State voters to decide whether to bar local soda taxes

    KOMO News file photo

    OLYMPIA, Wash. - Washington state voters will decide this November whether local governments should be barred from placing new taxes on soda or other grocery items.

    Last week, the Secretary of State's Office certified Initiative 1634 to appear on the ballot. Supporters submitted more than 380,000 signatures last month, far more than the 259,622 signatures needed to qualify the measure for the November ballot.

    If approved, the measure would prevent cities and counties from imposing their own taxes on sodas or other sweetened beverages. The measure does not prevent the state from doing so.

    The initiative would not affect Seattle's soda tax, which took effect this year and raised $4,446,000 in its first three months, nearly a million dollars more than was predicted.

    Supporters of the ban says soda taxes hurt low-income and working class families most. "We think people are fed up with regressive taxation. We think citizens of Washington have clearly seen what's taken place in Seattle and are not OK with this type of tax," said Pete Lamb, senior business agent for Teamsters Local 174,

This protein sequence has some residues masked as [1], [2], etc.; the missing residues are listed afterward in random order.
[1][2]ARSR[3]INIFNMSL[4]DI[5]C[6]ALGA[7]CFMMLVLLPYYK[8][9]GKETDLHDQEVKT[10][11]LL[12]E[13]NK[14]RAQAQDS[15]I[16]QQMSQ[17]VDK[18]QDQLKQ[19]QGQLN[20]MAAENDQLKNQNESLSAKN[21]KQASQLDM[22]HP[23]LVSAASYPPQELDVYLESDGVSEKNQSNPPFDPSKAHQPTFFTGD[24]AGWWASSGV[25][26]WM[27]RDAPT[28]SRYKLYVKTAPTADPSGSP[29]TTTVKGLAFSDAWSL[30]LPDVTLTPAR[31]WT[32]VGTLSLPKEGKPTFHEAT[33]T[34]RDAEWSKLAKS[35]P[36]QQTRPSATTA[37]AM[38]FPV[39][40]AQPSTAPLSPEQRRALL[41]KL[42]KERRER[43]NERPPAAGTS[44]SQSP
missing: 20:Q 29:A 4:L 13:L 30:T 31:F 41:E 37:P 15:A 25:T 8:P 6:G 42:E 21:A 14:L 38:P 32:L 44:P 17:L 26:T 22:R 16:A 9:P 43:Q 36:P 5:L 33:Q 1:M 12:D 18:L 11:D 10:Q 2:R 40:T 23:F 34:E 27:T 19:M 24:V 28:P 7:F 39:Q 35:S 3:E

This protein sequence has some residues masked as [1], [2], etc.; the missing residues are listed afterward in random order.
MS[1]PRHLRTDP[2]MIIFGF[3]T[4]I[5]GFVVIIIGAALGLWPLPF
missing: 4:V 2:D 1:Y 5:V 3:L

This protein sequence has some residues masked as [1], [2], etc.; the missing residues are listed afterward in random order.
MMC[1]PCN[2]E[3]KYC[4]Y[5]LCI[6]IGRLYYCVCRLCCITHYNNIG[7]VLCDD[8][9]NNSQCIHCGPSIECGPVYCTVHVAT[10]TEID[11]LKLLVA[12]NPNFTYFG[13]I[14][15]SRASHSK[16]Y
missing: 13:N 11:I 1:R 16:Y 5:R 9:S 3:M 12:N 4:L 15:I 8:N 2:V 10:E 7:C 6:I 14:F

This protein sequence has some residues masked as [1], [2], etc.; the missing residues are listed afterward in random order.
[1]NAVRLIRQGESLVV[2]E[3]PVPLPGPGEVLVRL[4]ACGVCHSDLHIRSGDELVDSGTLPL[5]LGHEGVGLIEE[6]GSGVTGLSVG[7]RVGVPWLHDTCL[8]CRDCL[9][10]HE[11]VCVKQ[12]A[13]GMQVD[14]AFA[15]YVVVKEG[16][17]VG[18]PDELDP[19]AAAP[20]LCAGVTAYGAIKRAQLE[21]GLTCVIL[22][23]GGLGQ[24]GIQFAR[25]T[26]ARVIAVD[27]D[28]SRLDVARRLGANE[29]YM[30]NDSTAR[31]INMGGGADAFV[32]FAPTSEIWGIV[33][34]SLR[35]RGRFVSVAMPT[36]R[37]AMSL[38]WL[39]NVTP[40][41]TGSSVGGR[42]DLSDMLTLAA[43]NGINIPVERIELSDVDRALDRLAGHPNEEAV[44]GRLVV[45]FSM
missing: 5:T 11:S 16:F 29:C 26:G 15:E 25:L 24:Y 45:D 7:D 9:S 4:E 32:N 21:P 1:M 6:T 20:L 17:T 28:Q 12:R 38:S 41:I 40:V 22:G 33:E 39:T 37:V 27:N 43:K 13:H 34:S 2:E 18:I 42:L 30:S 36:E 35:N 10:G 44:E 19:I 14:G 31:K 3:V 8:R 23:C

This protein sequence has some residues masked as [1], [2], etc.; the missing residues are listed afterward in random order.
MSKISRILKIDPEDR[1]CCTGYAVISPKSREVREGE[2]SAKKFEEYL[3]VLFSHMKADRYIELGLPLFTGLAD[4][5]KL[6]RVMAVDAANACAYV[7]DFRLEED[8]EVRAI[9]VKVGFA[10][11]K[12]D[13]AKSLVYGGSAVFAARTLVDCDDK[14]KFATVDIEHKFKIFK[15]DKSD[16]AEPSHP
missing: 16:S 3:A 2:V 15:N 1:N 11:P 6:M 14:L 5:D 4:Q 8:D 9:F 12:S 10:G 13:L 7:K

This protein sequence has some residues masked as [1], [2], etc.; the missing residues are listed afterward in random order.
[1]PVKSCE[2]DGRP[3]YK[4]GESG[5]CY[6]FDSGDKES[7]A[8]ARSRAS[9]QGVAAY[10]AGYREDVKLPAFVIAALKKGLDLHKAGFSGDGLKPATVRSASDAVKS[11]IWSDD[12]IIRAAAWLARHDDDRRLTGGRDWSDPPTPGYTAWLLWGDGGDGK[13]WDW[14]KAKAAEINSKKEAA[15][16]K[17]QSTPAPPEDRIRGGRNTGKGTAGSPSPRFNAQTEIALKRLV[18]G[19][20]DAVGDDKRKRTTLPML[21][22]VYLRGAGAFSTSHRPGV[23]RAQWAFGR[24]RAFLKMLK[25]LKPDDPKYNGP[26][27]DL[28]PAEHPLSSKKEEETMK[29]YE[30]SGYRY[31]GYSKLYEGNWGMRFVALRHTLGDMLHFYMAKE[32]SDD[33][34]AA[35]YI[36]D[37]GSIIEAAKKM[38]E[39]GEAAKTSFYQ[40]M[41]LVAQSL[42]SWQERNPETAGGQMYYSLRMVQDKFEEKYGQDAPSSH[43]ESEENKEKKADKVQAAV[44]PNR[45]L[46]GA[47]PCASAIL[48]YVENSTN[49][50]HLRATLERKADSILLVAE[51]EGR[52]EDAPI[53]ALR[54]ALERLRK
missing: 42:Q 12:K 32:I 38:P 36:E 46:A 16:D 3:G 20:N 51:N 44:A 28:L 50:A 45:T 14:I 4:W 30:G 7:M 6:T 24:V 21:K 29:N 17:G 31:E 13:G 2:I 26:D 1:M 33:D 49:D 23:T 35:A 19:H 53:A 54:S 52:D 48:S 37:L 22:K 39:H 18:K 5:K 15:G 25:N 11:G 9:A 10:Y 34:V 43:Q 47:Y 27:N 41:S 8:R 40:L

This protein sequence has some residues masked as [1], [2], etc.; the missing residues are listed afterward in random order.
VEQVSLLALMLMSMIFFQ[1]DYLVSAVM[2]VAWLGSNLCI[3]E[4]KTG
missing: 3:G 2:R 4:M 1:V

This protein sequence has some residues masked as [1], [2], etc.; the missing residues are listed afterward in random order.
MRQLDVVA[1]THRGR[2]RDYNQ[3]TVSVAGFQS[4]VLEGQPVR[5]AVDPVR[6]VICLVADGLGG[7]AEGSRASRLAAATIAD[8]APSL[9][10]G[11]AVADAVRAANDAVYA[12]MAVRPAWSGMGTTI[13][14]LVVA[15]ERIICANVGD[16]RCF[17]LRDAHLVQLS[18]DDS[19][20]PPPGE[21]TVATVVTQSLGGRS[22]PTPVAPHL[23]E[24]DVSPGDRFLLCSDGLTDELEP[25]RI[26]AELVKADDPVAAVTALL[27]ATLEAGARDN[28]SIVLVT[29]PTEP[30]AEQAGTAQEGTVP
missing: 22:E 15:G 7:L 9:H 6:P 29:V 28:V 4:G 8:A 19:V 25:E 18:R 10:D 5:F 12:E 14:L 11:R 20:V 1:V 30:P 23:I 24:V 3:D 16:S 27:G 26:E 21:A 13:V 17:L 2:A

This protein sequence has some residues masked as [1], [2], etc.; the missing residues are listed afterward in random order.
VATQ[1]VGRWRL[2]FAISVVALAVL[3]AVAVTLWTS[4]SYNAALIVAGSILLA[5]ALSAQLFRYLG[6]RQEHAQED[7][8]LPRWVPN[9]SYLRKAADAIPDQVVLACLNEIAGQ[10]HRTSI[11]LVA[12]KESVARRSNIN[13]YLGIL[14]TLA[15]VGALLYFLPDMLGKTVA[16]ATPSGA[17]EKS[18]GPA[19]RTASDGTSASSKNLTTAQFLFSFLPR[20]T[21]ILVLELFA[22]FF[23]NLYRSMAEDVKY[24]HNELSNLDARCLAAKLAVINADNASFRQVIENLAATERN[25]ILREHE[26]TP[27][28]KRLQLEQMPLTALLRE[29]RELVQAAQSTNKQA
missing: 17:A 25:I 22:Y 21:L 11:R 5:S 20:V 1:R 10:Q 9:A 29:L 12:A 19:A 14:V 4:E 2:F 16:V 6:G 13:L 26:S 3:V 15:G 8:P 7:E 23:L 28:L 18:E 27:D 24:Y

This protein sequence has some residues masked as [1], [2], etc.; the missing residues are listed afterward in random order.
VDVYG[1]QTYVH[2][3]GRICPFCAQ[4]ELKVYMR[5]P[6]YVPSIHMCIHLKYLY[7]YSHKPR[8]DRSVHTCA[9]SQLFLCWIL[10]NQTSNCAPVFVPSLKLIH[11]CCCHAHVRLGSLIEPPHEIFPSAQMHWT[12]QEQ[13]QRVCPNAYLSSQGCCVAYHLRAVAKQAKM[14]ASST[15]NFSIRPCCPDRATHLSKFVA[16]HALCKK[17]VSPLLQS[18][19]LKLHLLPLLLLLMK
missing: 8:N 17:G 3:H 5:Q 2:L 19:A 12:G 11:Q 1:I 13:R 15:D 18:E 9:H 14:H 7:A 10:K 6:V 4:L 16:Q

But opponents of the ban say soda taxes perform a public good by cutting down on the consumption of sugary drinks that have little nutritional value and are linked to obesity, diabetes and other health problems.

    The campaign supporting I-1634 has raised more than $6 million, with The Coca-Cola Co. contributing nearly $3 million, PepsiCo, Inc. giving more than $2 million and Dr. Pepper Snapple Group, Inc. giving nearly $1 million.

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